The Italian culture associated with South Philadelphia may not be as visible as it once was, but what that culture represents is still alive and well in Joan Verratti, owner of Pollyodd, on Passyunk Avenue. While many small Italian eateries and other businesses make way for craft beer bars or small cafes, Verratti is pouring her own limoncello, an Italian dessert liqueur.
Pollyodd’s official journey began in 2008, but Joan Verratti’s road to becoming the first non-Pennsylvania Liquor Control Board retail store to have the ability to sell her own alcohol started more than a decade ago.
At 61-years-old, Verratti lived in South Philadelphia her entire life, and is just as comfortable overseeing operations in the distillery as she is in the kitchen making gravy and pizelle. She is the quintessential Italian matriarch, but after she lost her son in 1997, Verratti was left feeling aimless, and found some comfort in these old pastimes.
“I didn’t come out of the house for two years because I didn’t have my son, and I needed something to do,” Verratti explained. “So I started doing all kinds of things and, eventually, I found ‘cello.’”
Verratti grew up in the kitchens of Italian mothers, so when she came across an Old World recipe for Limoncello, altering the recipe to her own tastes came naturally to her.
“I found an old Italian recipe,” she said. “But I tweaked it to my palate, and that took me two years, to get the right match.”
Limoncello is often overlooked in the world of spirits, mainly because it was never commercially available outside of Italy. So when Verratti started making the dessert drink herself, she saw not just a hobby, but an opportunity.
“After I got it right, I was giving it to everyone,” she joked. “It just got so out of control, every holiday. That was my thing.”
It was at this point that her fiancée, Tom Cavaliere, whom she calls her “partner in business, love, and life” gave Joan Verratti the push she needed. Together they formed the Naoj & Mot Distillery in 2006.
“She’s the salesman and she’s the face of the company,” he explained, while Cavaliere himself handles much of the production.
The company usually makes one flavor per day, from start to finish, unless demand calls for more.
That process, which must be completed each day, is entirely by hand at this point, from peeling the fruit to filling and labeling the bottles. Though both Cavaliere and Verratti admit that at some point a portion of the tasks may need to be more automated as the company and its production demand grows, as of now that is not needed.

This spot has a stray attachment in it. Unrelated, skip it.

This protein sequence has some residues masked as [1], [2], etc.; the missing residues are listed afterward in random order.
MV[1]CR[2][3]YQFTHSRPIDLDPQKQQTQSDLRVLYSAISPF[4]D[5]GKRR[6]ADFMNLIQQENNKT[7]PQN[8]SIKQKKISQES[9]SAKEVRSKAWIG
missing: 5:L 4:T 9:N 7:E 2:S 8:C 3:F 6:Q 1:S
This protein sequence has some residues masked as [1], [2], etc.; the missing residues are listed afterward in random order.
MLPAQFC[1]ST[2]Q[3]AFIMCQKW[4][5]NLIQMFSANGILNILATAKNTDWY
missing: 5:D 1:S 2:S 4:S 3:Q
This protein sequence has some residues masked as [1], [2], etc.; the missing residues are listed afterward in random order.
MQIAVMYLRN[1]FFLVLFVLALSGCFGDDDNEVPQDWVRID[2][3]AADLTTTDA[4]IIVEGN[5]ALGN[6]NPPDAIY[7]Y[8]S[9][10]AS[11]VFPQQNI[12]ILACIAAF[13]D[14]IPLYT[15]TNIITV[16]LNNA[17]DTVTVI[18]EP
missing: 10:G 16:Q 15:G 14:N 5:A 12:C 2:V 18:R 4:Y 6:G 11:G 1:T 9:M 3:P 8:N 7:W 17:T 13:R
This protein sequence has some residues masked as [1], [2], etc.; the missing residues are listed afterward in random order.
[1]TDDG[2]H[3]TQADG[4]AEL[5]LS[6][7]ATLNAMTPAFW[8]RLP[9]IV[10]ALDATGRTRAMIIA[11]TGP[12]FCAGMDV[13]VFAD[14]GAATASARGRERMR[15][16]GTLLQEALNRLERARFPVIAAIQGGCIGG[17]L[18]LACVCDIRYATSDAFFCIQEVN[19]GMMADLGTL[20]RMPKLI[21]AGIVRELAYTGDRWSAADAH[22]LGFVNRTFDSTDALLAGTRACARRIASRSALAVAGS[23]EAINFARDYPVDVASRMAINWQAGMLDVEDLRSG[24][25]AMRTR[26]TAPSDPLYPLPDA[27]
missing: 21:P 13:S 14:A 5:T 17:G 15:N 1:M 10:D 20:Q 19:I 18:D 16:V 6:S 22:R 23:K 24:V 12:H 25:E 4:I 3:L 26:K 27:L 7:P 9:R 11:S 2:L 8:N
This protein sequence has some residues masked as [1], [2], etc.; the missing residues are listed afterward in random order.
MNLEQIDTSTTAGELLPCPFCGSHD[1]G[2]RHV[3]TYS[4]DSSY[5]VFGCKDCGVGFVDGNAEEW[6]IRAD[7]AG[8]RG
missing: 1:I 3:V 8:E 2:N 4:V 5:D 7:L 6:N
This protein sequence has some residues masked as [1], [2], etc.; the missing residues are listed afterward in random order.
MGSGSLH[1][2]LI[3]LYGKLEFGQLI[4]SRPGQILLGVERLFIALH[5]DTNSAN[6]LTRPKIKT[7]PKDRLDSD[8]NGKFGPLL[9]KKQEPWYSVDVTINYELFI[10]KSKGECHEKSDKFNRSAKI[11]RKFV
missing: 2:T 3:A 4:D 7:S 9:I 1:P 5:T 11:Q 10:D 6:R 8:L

What’s more important to Joan is remaining the face of the company and remaining in close contact with her customers, many of whom she sees as part of her family. While some customers travel from as far as Delaware to purchase limoncello, many are locals, like Michele Spadaccini, stop in just as much to talk to Joan as to taste her sweet cocktails.
“Everyone that walks by I wave to,” Verratti said. “You know, it really is a community in South Philly.”
That community helps her business grow, as locals come in for tastings and buy bottles as gifts for friends.
While Pollyodd’s business has been picking up, Verratti and Cavaliere are not in it for the money.
“We’re just normal people,” Cavaliere explained. “We’re not making a million dollars.”
Much of the profits are used to give back to the community and help people, especially children.
“She can help other people’s sons and daughters,” Cavaliere said. “That means everything to her.”
Much of that help takes the form of the Thomas J. Verratti III Memorial Scholarship, named for Verratti’s late son, which goes to a student each year at Ss. Neumann and Goretti High School. Pollyodd and the resulting scholarship are also a way to keep Verratti’s son’s name alive.
“His name is clearly on the back of the bottle,” Cavaliere added.
The scholarship fund started with $40,000 Verratti raised in a fundraiser in 1999 and is maintained by the proceeds from each bottle sold.
“Joan’s a mother,” Cavaliere said. “Even though she lost her only child, she’s still a mother. This gives her that purpose back.”
Verratti credits the success of her business to her son, explaining that “it is a labor of love” that she wouldn’t have gotten started with otherwise.
Cavaliere compared it to a silver lining, as Verratti seemed lost beforehand but now has been able to make the best of a horrible situation.
“You know, you can take the lemons so to speak, and you make limoncello,” Cavaliere added.
– Text and images by by Leah Ference and Josh Levy.